Low temperature district heating: New plants for eight European cities

By District Energy posted 10-23-2019 00:00

  

EURAC Research, EurekAlert!

Summary

In Copenhagen, part of the traditional district heating network will be isolated to create an innovative low temperature network using the waste heat provided by two supermarket refrigeration systems. In the centre of Milan, a new district heating network will be built, which thermal energy will come from well water and an electrical grid transformer.

"With this project, low temperature district heating technologies are leaving our laboratories for the cities," said Roberto Fedrizzi, coordinator of REWARDheat and head of the research group on sustainable heating and cooling systems of Eurac Research. For the first time, thanks to co-financing by the European Commission, eight different district heating networks are being installed simultaneously in Europe as part of a close collaboration between research institutions, technology producers, and energy companies. The researchers will support companies in the design and installation of the networks, monitoring their operation and studying new business models to manage them.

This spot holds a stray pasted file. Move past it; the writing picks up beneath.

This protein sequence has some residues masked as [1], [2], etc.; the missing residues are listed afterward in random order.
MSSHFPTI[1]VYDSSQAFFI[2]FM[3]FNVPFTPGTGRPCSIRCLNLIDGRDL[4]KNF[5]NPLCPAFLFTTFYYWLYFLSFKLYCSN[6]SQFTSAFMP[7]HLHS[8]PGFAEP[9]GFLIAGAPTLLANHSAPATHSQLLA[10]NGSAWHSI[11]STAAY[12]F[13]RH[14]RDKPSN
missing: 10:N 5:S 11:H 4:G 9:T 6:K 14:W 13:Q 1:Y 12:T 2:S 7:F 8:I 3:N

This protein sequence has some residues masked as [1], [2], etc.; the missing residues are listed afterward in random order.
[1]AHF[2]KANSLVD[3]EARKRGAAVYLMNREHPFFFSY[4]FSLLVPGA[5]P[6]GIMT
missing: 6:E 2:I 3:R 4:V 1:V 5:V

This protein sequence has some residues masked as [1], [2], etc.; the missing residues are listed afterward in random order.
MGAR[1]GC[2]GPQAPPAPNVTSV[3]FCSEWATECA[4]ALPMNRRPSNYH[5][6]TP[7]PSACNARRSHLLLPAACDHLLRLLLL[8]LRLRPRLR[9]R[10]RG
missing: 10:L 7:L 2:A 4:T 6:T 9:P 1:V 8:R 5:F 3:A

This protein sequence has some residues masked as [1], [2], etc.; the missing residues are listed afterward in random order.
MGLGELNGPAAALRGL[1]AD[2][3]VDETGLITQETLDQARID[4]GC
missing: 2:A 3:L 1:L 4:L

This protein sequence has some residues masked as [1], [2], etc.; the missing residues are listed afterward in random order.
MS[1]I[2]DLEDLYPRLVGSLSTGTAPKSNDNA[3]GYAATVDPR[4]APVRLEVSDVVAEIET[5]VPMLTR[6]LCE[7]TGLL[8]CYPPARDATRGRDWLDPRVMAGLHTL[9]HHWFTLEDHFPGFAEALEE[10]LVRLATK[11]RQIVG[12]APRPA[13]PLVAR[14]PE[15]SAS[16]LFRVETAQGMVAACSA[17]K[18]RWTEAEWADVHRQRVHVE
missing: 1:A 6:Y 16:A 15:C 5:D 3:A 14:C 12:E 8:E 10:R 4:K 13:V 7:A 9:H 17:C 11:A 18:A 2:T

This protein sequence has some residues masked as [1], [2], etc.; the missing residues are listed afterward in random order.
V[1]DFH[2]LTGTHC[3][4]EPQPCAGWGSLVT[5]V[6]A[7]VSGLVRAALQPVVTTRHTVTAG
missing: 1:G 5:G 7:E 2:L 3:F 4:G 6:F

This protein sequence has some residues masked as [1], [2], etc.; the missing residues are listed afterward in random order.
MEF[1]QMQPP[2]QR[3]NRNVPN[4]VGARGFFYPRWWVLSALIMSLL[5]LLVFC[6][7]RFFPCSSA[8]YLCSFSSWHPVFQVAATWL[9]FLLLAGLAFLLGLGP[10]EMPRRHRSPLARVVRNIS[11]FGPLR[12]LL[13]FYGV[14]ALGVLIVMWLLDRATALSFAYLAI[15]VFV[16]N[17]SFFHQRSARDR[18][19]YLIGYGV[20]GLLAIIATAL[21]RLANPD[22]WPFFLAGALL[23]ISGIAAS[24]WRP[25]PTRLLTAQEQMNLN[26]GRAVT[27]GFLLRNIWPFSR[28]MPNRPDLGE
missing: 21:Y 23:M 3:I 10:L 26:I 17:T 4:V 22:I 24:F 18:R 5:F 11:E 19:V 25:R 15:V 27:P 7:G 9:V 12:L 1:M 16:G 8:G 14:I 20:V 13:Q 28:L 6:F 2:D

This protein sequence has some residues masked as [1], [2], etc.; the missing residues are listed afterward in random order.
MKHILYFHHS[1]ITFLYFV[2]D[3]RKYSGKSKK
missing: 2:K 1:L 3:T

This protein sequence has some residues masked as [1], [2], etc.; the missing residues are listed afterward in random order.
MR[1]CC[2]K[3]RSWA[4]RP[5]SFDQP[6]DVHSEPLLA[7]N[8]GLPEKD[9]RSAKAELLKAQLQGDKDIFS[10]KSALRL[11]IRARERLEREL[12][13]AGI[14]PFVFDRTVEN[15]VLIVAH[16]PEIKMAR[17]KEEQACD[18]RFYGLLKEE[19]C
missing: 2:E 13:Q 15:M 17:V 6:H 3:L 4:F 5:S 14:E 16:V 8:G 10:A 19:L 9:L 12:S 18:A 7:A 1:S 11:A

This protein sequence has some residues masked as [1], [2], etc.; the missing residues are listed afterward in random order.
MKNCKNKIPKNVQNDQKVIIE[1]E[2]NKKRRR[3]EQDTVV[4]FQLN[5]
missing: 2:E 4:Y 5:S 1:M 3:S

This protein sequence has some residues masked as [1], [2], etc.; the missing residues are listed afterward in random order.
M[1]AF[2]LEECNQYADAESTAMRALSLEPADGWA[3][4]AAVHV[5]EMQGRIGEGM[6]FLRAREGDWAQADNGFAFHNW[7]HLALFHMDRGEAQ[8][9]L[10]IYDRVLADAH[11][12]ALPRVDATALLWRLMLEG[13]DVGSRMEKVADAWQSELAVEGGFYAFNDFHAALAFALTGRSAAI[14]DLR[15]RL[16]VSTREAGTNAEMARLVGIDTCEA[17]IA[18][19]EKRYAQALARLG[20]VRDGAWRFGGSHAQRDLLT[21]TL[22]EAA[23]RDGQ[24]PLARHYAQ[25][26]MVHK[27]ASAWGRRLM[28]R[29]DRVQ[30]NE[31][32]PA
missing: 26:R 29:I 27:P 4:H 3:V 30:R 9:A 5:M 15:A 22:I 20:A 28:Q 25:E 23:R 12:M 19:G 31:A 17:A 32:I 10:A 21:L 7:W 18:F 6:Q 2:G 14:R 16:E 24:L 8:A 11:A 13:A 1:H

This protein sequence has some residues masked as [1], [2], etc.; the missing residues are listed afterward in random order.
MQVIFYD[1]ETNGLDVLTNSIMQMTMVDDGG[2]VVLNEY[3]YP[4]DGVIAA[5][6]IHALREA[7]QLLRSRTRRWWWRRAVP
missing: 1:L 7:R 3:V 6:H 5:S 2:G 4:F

Low temperature district heating introduces a substantial change in the thermal energy market, as individual customers can produce energy for the network at the same time as use it. Traditional district heating grids operate at temperatures around 90 ?C, supplied by boilers, co-generators (or incinerators), and only a few industries can generate high-temperature, recoverable waste heat. In the district heating solutions of this project, the heat will be distributed at much lower temperatures (from 10 to 60 °C), allowing for a wider range of sources. For example, in Radolfzell, on Lake Constance, several buildings in a small industrial district will be able to purchase energy for heating and domestic hot water from a new district heating network-- operating at 10 °C--and at the same time provide the same network with the waste heat from their own air conditioning systems.

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